e they've had enough, it's over. And that was exactly the case in the shoot, because about 30 minutes into the shoot, she did something. I think she tripped or something. And she kind of hit her wrist when Mom and Dad were holding her hand and she got upset and when Caitlin got have said she just wanted to basically stop shooting and we couldn't get her back into the shooting, saying I thought, You know, it's really good that we moved so quickly and got so many shots at the beginning of the shoot because we actually have a lot of fantastic images for them, and it was only like we only got like, minutes of actual photos out of them. So here's some of the tips that I have a real when we're doing these kind of shots, we need to move quickly. And one of the things that I love doing is this whole reflector bounce technique is one of my favorite techniques when shooting images like this, because it is so fast and it gives you great results and it's so easy to set up. And when you're in the right type of lighting situation, you can get a good recycled time as well if you keep your flash power down just a bit. So how do we approach this scene? Well, when we got here, I saw this beautiful backlit area. I saw the grass. So and this is the funny thing. If you're looking at at an area of nature, if you're looking at it, head on with the light coming from behind you, Right? So the light from the sun is directly lighting that area. It's gonna look like bunk. It's gonna look really, really crappy and really bad. And it doesn't look good. And I always tell my clients, Oh, don't worry. You need to walk to the other side and looked back towards where the sun is. And as soon as we do that, like every single time you walk to the other side, turn around. You're like, Oh, my gosh, this is like a scene from a movie or something. Everything's backlit and looks so beautiful and that your client will think this guy's crazy. Awesome. He knows exactly what he's talking about. This area looked like junk. I would have never shot here. But as soon as he walked to that other side to look like magic, these are wonderful little tricks that make you look like a magician. I love looking like a magician. Magician pie. Okay, So once I get into that scene, we sit him down and again, I look in my life. I take my test shot right in this test shot. I have this beautiful background. And what am I thinking in my mind? As far as dramatic versus natural, I'm shooting family. I'm shooting candidates. I want natural. What does that mean? The background needs to be the background. Needs to be a little bit brighter. I'm not gonna try and under expose and politic him down and make it super dramatic cause it's not gonna fit the mood of our shot, depending on how dramatic you want. I'm sorry. Dependent. How natural. How bright you want the background. That's really a stylistic decision. That's up to you for me. I want a little bit of richness in it. I wanted some of the highlights were blown, but I also wanted to see some of the color in there. So this is the explosion I went with for my base shop. What is that exposure? I'm on the Sigma 50 millimeter, 1.4 art. This is the cannon 50 mil and then I have the camera, The camera set to 1 200 of a second F two and I so 50 inside the shaded area will with where the sun is. We don't need a neutral density filter dropping Isil 50 with enough again. I'm not concerned about the little loss and dynamic range because I'm letting things blow out. Anyway, I'm not trying to capture all the detail and go for a super dramatic shot. I wanted to be a little bit more natural, a little bit brighter. So this is the exposure that we land that at F two. I can still get them very sharp and create beautiful separation between the background. But I do remind them I remind Mom and I run. Dad, just keep your face is kind of close and not in front or behind of each other or in front of your daughter. Okay. From there, all I do is I have my reflector, Westcott. Five and one have a white over a silver in the shot, my assistance holding off to the right side. I've decided that I like the way that this looks and notice as faras lights go, let's count how many different lights we have set up here. We have the sun, which is coming in as a back light on the entire scene. Right? I've placed them naturally over the highlights in the scene. You guys noticed that? So the highlight areas kind of drawn right in this area. The image there's a little more highly on this side. That's OK. We're still good. It the trees on the side aren't as good, which is why I'm kind of focusing them over here we have. So we have their back, and like we have our kind of are just little room light that's coming in on the right side of her body right there. And we have a kicker coming in on the left side of his face right here. We have a soft Phil, naturally coming in from the right front of their faces. You can see it right here wrapping over each of them. The only problem is that Phil is not enough to be a main light right. But it still has there still a light direction present with the natural light in that shot. So rather than kind of override that rather than just kind of ignore it. I'm on Lee there to kind of boost and refined that. So I place my white over silver with my assistant just off to the right side of me, and we're bouncing in the same direction as where that natural light is coming from. We're following the direction of existing light so we can keep the shadows. We can keep the kicker and the rim and the hair lights and everything else the exact same way. In this final shop, we end up with this beautiful shot. I'm shooting tons of different images in this scene, getting different reactions from Caitlin for Mom from Dad, and we're getting amazing looking images. Have them stand up. We get shocked with her holding mom and dad's hand, and it's fantastic. We got a beautiful scene right after that. Caitlin sprained her wrist while mom and dad are holding her hand, and she is basically done with shot. But we've got 2030 great shots and this technique of bouncing were bouncing at roughly 1/ to 1/8 power. I can fire quickly every single time, get all the different reaction to all the different shots, and not to worry about my camera recycling now, because I am bouncing so close to where the camera body is my reflector is literally just right to the right side of me. I don't need to worry about my grid, okay? I can take the grid off, and I can leave it off for the shop because it's not going to spill forward. It's just gonna go right to the right side. I'm not trying to angle it and get any kind of super dramatic line is one of basic loop light. And that's what I have here. Okay, again, the lights coming top down. You can see as the shadows kind of extending down on each side so that we have a natural look to the shop so you can approach this scene a whole number of ways. We can change the way that our background looks. You want to be brighter, Great. Brighten it up, slow the shutter speed down or increase the isso and lower the flash power that mixture between Well, whatever you want the background to be, the brightness of the background versus the brightness of the flash is gonna yield the type of natural, more natural or going the other way. Going dramatic, more dramatic type image for this shot, natural or more natural or even more natural, is what's gonna look best. And because we're shooting candid, then we're shooting family. So hopefully that makes sense in all the kind of considerations that go into these types of shots and these types of scenes to make sure that we use all of the lights present. We only added one additional lighting the scene. Yet it looks like we have a three or four lights set up with everything that's going on here, and all we've really done is just thought about the light position worked with the subject placement and an Adderall on top of that. That's it for this video. Let's have the next one now.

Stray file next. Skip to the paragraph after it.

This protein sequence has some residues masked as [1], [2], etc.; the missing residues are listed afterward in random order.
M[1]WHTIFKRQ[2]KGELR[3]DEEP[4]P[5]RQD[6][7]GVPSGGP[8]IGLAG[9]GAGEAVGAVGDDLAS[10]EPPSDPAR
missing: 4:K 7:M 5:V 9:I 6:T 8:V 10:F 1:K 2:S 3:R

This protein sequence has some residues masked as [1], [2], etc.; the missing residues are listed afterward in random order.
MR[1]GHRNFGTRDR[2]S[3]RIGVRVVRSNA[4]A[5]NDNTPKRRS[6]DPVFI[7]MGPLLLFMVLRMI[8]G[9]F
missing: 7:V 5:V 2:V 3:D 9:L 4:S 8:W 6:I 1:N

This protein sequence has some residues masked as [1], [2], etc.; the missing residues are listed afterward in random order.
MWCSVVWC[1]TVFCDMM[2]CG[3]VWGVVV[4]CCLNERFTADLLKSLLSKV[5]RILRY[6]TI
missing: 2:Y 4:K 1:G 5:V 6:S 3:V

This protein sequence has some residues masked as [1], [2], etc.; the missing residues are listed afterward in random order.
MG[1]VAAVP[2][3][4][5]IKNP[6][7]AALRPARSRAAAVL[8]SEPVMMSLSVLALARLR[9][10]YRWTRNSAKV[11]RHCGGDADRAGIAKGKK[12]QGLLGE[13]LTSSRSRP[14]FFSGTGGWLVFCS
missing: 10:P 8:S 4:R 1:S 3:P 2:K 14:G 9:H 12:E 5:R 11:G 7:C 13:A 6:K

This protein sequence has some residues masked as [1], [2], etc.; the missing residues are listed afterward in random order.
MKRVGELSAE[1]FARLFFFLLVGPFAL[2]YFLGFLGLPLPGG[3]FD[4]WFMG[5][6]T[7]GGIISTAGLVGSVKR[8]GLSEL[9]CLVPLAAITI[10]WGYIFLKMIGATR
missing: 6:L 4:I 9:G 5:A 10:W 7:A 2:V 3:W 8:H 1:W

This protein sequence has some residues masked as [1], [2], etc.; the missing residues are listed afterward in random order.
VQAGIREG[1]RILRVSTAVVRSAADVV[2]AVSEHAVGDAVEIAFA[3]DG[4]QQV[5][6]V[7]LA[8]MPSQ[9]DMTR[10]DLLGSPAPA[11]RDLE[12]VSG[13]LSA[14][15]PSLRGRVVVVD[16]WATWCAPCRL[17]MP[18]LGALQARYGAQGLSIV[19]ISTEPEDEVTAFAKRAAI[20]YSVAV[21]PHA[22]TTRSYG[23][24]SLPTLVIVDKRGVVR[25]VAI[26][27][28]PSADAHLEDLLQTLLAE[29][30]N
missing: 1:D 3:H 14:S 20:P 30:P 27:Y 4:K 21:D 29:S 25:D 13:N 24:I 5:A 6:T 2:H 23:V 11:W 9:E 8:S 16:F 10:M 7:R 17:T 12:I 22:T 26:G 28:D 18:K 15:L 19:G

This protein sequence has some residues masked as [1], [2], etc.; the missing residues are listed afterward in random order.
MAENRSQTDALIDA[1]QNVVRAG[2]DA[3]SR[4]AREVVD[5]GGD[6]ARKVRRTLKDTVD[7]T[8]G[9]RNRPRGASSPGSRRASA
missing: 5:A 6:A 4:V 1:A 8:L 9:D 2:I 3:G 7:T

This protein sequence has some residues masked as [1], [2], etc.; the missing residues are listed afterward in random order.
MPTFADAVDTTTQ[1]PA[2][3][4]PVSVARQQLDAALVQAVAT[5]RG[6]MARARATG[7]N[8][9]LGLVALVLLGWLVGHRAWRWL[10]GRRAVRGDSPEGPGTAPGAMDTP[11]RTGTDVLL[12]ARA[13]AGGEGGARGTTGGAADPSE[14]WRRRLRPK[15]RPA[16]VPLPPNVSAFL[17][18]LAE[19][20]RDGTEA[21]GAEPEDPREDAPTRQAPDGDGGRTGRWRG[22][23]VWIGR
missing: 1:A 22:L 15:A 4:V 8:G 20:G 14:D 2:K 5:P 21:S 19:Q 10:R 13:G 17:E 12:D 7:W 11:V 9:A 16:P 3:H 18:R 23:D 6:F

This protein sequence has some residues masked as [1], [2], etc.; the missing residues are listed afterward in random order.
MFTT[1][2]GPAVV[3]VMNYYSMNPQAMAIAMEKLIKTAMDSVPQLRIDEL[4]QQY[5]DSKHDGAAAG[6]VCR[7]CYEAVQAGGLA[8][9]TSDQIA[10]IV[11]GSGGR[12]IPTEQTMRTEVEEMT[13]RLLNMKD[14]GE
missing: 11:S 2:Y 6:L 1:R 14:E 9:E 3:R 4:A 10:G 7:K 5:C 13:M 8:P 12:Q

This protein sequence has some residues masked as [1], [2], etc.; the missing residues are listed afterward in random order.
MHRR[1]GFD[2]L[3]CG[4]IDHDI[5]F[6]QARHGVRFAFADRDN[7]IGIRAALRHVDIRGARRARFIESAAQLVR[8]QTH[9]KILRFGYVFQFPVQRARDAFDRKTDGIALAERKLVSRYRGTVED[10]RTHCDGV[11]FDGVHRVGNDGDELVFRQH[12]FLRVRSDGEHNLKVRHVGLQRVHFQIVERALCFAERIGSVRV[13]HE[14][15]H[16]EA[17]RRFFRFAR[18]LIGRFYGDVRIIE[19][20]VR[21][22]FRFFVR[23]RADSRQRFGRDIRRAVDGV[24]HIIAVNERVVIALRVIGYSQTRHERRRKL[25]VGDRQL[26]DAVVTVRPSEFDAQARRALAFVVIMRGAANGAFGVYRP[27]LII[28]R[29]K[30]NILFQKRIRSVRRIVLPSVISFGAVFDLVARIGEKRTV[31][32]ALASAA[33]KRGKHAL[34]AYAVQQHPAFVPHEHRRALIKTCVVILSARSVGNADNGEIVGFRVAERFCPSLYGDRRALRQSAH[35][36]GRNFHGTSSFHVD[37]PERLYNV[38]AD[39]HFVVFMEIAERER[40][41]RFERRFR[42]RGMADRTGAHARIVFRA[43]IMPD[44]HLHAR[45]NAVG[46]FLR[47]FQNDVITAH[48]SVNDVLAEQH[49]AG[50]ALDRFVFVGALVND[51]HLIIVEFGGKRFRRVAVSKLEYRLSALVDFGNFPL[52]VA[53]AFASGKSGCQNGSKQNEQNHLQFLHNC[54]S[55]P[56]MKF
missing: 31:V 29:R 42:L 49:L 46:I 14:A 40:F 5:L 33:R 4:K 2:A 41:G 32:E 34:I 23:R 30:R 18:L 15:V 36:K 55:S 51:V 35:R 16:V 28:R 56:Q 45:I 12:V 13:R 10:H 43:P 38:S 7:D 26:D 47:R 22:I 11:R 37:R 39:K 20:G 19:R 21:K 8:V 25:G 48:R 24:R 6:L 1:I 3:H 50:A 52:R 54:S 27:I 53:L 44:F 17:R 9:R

Class Description